ZTP: Up to this point, we’ve been discussing ground through ontological frameworks. Yet, if we were to consider ground through the lens of socio-cultural relations, then the idea of site comes into the picture. It seems to me that the unique nature of the Main Museum project required a site-specific (or at least site-oriented) approach. In this case, the site is an existing, historical building. But I’m curious what role “site” plays within your other projects?

TW: I think the assumption that you can draw forth architecture from local contextual information or contingencies is not only a fallacy but at this point is just plain boring. We need new ideas about contextualism that break the sentimental belief that things that came before automatically have some kind of magical primacy, whether they be buildings, so-called “urban tissue”, or geological or organic features. Thinking in terms of a flat ontology might be useful here as well, in terms of time. The duration of things is certainly one of their features, but it is not one that necessarily establishes a hierarchy of one thing over another.

I prefer to allow differences in kind to be fully expressed, and then let features of things drift or leap onto other things, irrespective of time. For instance, in our Kinmen Port Terminal project, we riffed on the maze-like super-patterns we found in the local vernacular buildings to create our figural panel system for the project. It was not something I originally felt comfortable with, since it could so easily detour into po-mo, but in the end I like the result, as subtle as the effect is. I think we expanded our repertoire on that project by bending pure abstraction towards something that can also be imbued with unexpectedly familiar qualities. This is different from a mash-up because it depends upon a careful fusion of alien features into a thing such that they never appear as an index.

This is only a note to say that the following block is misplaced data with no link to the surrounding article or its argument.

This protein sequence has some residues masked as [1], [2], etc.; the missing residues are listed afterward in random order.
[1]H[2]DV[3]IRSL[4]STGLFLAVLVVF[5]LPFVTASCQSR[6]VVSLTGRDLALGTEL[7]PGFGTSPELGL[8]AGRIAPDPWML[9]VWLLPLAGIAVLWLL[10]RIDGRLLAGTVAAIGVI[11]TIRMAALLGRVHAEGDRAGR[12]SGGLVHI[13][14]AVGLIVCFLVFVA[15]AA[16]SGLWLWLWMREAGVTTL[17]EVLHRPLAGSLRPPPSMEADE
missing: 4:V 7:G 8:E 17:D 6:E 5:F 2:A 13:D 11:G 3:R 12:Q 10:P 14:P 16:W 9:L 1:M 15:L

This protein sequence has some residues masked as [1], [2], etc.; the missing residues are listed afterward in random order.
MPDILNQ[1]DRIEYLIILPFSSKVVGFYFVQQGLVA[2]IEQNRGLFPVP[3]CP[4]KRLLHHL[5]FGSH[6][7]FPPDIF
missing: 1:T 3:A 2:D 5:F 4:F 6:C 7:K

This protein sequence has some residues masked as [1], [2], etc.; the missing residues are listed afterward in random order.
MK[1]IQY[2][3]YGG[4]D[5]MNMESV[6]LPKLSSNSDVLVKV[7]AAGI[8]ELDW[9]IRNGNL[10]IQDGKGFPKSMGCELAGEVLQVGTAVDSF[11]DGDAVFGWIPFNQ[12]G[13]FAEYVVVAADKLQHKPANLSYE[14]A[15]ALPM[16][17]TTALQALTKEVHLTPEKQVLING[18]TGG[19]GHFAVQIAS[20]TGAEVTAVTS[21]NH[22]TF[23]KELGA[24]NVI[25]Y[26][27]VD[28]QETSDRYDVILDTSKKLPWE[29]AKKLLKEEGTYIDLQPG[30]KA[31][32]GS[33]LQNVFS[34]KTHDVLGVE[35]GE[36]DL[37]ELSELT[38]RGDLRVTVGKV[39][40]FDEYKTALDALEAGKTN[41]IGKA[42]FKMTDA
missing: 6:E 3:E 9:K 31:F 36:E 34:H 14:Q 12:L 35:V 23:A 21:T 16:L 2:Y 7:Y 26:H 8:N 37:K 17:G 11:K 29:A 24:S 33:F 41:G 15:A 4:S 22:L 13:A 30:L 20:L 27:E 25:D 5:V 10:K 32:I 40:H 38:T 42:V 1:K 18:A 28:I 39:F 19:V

Awkward Ground-orientation of Mega-objects with Maze-like Fujian Pattern: Kinmen Port Terminal, TWA, 2013. Courtesy of TWA.

We did something similar in the Helsinki Guggenheim, which was a slight riff on Norwegian stave-church architecture from the 14th century, in terms of the use of what at first appears to be black wooden slats, but turns out to be sooty-black fiber-reinforced polymer (FRP). I think these moves are probably the most untheorized part of my work, and maybe something I need to grow into, I’m not sure yet. I still feel more comfortable with the idea that the contexts that really matter are non-local and ultimately disciplinary and theoretical.

Now, does The Main Museum deal with site? Of course. It is an absolute pleasure to weave our work through those vastly different and highly specific spaces of those Old Bank District buildings; especially after dealing with many indistinct and desolate sites I’ve worked on in China. But I have no origin story to tell; the new elements are not ‘sourced’ from the old ones. The new elements ‘speak’ to the old ones however, and if you look closely you might see a few of those moments.


Features that leap from one entity to another: Domino Sugar Factory, Site D, TWA, 2015. Courtesy of TWA.